The content of the text was (1) favouring the prolonged treatment and consequently overstating the article conclusion, (2) uncertain about the benefit of the prolonged treatment (ie, statement of both the beneficial effect, and increased risk of bleeding, text ending with a question mark, use of ‘may or might’ or reporting that the study needs further research) or (3) not favouring the prolonged treatment.16
Overall, we classified the sources based on the text of contents as follows:
text favouring the prolonged treatment
text uncertain (about the benefit of prolonged treatment) with inappropriate mention of mortality
text neutral/uncertain (about the benefit of prolonged treatment) with no mention of mortality
electronic link or referenced with no message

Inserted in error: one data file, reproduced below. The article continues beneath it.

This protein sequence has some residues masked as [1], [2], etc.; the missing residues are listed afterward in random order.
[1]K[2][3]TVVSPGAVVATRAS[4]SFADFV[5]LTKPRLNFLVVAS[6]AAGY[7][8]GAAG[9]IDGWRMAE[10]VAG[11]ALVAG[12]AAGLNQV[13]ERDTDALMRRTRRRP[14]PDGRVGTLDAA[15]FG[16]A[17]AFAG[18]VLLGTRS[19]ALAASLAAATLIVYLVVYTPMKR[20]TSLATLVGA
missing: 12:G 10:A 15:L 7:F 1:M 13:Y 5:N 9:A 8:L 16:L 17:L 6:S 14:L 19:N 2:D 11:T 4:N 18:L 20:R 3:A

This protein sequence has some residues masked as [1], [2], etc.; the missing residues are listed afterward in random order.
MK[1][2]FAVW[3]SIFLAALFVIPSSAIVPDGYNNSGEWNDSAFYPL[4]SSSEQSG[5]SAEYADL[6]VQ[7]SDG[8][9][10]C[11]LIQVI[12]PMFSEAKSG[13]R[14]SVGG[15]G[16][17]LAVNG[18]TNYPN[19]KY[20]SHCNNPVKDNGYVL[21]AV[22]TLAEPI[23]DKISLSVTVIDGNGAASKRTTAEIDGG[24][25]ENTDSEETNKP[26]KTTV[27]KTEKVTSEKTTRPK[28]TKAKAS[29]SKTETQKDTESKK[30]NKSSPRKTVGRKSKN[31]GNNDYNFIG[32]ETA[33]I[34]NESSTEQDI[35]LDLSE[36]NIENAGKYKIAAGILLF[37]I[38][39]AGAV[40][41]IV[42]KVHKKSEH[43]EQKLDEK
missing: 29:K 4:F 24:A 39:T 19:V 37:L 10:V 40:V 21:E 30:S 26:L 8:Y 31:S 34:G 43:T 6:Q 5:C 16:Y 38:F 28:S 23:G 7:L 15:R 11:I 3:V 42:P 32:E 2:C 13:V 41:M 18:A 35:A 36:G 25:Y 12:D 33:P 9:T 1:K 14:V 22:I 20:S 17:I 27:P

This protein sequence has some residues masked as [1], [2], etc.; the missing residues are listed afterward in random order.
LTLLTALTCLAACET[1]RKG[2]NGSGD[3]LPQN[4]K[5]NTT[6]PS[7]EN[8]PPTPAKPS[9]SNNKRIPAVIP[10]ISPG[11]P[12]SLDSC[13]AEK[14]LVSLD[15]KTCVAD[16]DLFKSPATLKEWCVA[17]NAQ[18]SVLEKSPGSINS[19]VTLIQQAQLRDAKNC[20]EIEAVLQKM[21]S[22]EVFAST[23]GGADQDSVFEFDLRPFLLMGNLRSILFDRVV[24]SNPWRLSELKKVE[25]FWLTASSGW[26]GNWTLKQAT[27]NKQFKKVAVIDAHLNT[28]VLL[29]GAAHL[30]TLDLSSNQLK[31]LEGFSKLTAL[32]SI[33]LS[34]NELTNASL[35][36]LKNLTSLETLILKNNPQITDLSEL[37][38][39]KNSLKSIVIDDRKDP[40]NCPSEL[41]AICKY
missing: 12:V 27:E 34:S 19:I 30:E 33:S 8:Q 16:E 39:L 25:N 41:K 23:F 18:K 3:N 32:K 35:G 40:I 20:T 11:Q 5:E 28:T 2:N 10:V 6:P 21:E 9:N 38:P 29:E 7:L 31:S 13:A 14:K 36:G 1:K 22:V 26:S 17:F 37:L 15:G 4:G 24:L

text uncertain (about the benefit of prolonged treatment) with appropriate mention of mortality
text not favouring the prolonged treatment
text not favouring the prolonged treatment and critical of the authors’ interpretation.
We calculated frequencies and percentages for qualitative variables and median (IQR) for quantitative variables.
Identification of scholarly and public attention surrounding the DAPT study
From all sources, we selected and appraised 425 items: 118 scientific communications, 12 news items, three blogs, 189 Facebook posts or comments, 75 tweets or replies, eight videos on YouTube, 14 DAPT media pages, five DAPT website pages and one video on the DAPT website (figure 1). The original study authors were directly involved in 35 items. Details of 118 scientific communications are given in Appendix 1 in the online supplementary file 1 .